Felix Salmon has a nice piece on economics, morality, and religion inspired by a Stiglitz Q&A session. It is interesting and worth reading. Nonetheless, given where he is writing from, and I am reading from, it is bound to irk me.
There is confusion about two different issues: the normative dimension of textbook economics and lefty/progressive economics. This creates lots of difficulty when he tries to write about the ethics of religion in relation to the ethics of economics. Salmon writes:
And if you look at the history of successful campaigns to effect change in America, they tend to be based overwhelmingly on the power of storytelling, often of the moral variety, rather than on the power (which is always pretty limited) of logical argument. Narratives — stories — move people in a way that Stiglitz’s econometrics never could. And the most powerful narratives are religious ones.
This is an area where INET is attempting to find common cause between lefty theologians and lefty economists. It’s a good idea in theory, but if the first evening is any indication, it’s not likely to work. Because in reality, there is still a huge gulf between the way the two groups see the world. Theologians aren’t into maximizing marginal utility; many of them are deeply suspicious of the entire capitalist system. (For instance, at one point a fellow panelist, Betty Sue Flowers, told Stiglitz that economics was a poisonous ideology which had captured the country, and which needed to be countered with faith and love.)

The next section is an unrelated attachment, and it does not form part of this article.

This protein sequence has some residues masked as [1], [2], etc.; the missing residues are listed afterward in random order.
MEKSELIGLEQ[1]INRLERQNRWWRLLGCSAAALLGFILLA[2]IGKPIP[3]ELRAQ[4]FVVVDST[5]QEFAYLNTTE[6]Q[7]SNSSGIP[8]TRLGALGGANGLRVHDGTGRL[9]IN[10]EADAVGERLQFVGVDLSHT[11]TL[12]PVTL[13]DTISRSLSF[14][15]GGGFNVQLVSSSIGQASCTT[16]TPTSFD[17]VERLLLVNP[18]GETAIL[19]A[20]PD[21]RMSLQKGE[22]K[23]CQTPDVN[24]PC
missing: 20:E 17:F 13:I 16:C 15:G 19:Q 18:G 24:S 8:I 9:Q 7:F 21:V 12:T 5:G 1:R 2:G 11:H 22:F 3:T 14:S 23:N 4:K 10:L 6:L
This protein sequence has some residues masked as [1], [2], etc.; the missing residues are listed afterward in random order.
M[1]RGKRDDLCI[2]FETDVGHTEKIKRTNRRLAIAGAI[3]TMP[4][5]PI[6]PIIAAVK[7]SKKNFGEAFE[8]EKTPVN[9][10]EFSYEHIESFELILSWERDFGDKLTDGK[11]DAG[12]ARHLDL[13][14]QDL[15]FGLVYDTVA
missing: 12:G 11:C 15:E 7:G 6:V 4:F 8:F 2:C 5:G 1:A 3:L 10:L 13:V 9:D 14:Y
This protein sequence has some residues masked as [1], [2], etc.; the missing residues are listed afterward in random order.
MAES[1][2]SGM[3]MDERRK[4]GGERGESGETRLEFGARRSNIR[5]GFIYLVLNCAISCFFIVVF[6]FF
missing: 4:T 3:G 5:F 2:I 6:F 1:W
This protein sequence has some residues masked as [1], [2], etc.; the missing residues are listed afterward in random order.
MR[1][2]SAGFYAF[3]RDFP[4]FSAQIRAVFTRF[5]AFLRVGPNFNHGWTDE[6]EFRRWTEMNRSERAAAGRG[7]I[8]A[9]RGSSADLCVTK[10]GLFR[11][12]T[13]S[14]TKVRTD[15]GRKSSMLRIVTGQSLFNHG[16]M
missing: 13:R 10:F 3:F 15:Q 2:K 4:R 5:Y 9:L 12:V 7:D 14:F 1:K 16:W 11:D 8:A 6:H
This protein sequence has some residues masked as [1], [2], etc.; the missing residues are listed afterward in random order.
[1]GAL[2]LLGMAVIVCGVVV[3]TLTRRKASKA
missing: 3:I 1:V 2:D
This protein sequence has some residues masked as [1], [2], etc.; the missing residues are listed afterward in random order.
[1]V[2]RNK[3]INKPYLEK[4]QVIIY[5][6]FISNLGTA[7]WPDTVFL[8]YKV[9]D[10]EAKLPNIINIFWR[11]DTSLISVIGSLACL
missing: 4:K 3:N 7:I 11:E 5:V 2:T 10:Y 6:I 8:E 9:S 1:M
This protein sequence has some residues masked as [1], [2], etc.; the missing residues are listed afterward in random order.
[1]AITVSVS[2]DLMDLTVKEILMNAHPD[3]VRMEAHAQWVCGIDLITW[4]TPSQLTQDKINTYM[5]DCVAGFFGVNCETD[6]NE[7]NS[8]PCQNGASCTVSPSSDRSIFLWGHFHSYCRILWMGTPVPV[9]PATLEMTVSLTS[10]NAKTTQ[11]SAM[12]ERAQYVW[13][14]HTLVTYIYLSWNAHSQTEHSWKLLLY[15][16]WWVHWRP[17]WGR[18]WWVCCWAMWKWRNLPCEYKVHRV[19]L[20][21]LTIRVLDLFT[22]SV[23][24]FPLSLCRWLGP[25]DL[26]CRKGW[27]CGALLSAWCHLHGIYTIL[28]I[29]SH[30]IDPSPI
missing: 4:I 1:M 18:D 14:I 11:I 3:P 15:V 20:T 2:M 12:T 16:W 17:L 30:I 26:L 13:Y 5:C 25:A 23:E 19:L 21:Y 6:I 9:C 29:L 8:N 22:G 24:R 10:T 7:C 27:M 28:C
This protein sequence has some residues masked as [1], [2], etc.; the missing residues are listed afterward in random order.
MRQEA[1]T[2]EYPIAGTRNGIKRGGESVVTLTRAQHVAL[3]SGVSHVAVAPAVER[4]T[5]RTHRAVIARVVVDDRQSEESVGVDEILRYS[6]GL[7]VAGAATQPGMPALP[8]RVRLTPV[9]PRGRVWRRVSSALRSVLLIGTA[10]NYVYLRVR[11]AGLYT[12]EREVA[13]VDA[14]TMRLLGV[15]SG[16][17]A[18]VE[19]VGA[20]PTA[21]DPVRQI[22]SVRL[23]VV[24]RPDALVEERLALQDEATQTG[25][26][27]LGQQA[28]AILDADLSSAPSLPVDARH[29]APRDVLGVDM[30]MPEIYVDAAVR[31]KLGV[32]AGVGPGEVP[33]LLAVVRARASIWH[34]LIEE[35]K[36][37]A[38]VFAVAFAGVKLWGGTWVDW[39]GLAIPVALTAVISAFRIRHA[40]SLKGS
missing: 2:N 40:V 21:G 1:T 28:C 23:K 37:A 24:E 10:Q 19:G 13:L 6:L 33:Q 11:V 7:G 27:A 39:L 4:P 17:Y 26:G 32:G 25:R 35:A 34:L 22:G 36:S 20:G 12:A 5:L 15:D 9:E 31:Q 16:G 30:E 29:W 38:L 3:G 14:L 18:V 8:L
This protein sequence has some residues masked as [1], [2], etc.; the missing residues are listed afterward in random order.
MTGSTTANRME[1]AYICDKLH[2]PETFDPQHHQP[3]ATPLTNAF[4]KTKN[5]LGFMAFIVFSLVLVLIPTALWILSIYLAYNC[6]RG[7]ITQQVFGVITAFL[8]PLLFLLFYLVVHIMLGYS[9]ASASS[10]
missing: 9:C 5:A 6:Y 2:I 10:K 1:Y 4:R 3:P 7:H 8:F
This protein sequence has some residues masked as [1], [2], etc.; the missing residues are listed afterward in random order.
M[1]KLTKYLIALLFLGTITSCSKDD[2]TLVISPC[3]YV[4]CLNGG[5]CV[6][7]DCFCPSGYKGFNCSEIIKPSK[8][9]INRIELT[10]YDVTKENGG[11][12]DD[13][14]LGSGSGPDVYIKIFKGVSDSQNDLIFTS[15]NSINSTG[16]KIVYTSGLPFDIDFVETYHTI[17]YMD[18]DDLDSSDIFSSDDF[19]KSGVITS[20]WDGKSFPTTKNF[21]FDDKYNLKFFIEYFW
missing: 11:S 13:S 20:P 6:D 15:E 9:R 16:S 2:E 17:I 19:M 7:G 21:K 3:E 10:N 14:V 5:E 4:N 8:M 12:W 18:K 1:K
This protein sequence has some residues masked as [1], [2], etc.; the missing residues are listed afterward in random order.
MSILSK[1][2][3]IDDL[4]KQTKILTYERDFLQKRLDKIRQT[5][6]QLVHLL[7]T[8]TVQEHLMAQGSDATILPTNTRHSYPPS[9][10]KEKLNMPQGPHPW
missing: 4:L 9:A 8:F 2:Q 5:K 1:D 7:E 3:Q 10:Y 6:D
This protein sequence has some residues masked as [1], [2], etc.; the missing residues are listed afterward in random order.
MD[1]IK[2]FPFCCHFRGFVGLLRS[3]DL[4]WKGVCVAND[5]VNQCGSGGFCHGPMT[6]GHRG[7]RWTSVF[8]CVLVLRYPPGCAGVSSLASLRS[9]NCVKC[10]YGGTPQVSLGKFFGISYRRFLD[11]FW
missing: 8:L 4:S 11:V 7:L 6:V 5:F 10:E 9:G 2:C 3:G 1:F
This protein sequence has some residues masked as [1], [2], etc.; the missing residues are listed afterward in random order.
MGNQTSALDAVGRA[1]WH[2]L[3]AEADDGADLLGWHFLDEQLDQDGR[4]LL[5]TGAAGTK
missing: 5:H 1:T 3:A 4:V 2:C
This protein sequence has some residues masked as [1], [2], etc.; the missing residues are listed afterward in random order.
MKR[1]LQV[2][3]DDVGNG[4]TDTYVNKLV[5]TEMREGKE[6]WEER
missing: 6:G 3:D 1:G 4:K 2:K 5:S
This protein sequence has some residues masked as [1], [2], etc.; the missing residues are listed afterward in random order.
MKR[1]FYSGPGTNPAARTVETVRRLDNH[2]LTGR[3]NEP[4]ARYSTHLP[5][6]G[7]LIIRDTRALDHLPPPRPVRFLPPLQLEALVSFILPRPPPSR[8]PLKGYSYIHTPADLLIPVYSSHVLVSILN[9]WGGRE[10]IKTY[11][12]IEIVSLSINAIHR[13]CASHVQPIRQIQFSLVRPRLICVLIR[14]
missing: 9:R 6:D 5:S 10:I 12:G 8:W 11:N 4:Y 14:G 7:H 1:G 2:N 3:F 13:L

I’m not sure if it is a cheap shot to point out that “maximizing marginal utility” would likely imply starving to death (or, in the case of an immortal representative agent, starving through eternity), but I do think it is illustrative of the fact that Salmon is a really smart and interesting writer who hasn’t written, read, or thought much about the fundamental issue in this piece – the normative commitments of textbook economics. (I’m going to keep calling it textbook economics here because I do not want to get into debates over the usefulness of the terms neoclassical, orthodox, mainstream, etc. in this post. )
When Salmon says that “Theologians aren’t into maximizing marginal utility,” the implication is that lefty economists are. Ignoring “marginal,” a number of problems remain. First, it really unclear what a lefty economist is. Yes, the Republican Party is engaging in some weird goldbugism, but, being interested in correcting market failures, RomneyCare, or monetarism is not necessarily “leftist.” Mankiw+Milton+FRED != Leftist. To avoid playing ideological police, lets just ignore lefty and focus on economists.